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Ziptrek Ecotours acknowledges Environment Court decision

December 10 2015

Ziptrek Ecotours acknowledges Environment Court decision

Ziptrek Ecotours has reviewed the Environment Court decision on an application by Skyline Enterprises Ltd to operate a helipad adjacent to the gondola building on Bob’s Peak, Queenstown.

Last week Judge Jon Jackson and Commissioner Kathryn Edmonds released a decision allowing up to four helicopter landings a day in a five-year consent – overturning a 2011 decision in which Queenstown Lakes District Council appointed commissioners approved up to 3160 landings a year and a maximum of 15 flights a day once a week. The decision to reduce flight numbers was based on safety and noise concerns.

The full court decision can be found here.

Bob’s Peak is home to many tourism activities including Ziptrek Ecotours’ multi-award-winning zipline operation, which launched in 2009.

Ziptrek founder and Executive Director Trent Yeo said a decision by the company to appeal to the Environment Court was “not taken lightly”, but came about due to genuine fact-based concerns about overall safety management on the hillside high above Queenstown.

“On more than one occasion we have talked to Skyline about options for better safety management. The safety of visitors to the area has always been Ziptrek’s primary concern.

“The Environment Court has taken all the facts and evidence into consideration in issuing this judgment, and we would like to make it clear that Ziptrek did not set flight numbers.

“The Court has made a decision that is a direct and objective response to the evidence that was laid out by both parties.

“We appreciate that the ruling has taken some in the Queenstown business community by surprise. While we felt after a number of years of discussions and mediation that we had no other option other than to take the stance we did, we recognise the significance of Skyline as the main operator on the hill creating transport and other tourism experiences in the area.

“In the course of that process, concerns have also been raised about noise and other effects on other users,” he said. “However Ziptrek’s view is first and foremost based on safety management in relation to positive tourism growth.”

Mr Yeo said Ziptrek would like to have a “good working relationship” with Skyline as complementary businesses both working on Bob’s Peak, taking into account the overarching values of the Ben Lomond and Queenstown Hill Management Plan.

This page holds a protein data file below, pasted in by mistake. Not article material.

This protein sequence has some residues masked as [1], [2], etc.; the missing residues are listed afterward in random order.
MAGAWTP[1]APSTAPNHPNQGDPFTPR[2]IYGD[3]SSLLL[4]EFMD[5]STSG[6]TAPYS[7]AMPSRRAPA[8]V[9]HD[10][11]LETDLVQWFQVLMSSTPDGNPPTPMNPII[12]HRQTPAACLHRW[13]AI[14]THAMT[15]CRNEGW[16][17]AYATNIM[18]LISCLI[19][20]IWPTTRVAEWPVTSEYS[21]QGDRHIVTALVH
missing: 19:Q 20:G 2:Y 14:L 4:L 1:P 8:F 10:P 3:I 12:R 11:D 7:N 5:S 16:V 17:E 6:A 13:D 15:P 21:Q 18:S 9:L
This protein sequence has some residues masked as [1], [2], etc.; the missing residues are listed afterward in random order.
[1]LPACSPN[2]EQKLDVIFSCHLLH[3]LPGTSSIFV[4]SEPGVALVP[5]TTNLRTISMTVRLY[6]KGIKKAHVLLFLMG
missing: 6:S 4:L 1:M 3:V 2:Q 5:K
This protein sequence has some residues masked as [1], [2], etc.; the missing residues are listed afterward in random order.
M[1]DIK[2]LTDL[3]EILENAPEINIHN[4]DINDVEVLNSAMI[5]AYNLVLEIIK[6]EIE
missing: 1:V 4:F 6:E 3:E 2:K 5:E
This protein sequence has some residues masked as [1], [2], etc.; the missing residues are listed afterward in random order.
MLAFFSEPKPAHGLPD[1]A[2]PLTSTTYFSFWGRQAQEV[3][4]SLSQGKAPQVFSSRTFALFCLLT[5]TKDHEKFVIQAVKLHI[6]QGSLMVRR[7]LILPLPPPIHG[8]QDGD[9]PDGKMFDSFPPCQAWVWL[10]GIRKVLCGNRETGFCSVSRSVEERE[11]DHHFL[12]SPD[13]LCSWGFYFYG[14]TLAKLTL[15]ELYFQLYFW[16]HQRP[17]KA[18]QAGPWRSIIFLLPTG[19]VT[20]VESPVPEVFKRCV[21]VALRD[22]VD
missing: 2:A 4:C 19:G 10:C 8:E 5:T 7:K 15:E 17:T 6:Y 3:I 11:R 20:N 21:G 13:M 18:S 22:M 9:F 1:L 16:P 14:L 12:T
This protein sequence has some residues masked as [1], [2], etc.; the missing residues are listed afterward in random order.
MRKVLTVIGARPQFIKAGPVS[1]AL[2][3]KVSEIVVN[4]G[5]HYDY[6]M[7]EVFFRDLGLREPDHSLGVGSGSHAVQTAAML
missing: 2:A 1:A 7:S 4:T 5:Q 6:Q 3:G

“Tourism numbers have increased around the country and nowhere more so than in Queenstown,” he said. “Bob’s Peak represents many areas of New Zealand as tourism becomes increasingly part of the landscape.

“This is the busiest location for recreational and commercial paragliding in New Zealand and now the hill also contains the Queenstown Mountain Biking trail; a huge asset to our community but numbers are growing exponentially there too.

“Helicopters need a place to safely operate which isn’t in potential direct conflict with any other users, operators or guests, especially as in effect they require ‘exclusive’ use for the time they’re taking off and landing due to safety barriers.”

All activities on Bobs Peak operate under lease agreements with the Queenstown Lakes District Council.

“This is all about positive management as Queenstown moves towards higher and more complex sites for recreational and commercial activity.

“Beautiful places should be safe places, and business growth should never be at the potential cost or risk of peoples’ safety.”

Mr Yeo said Ziptrek was open to further constructive conversations.

“We hope the tourism industry stands together on matters of safety. We seek happy cohabitation and we offer a hand to Skyline to start dialogue about how our businesses can help build some of the best examples of tourism cooperation not only in the country, but in the world.


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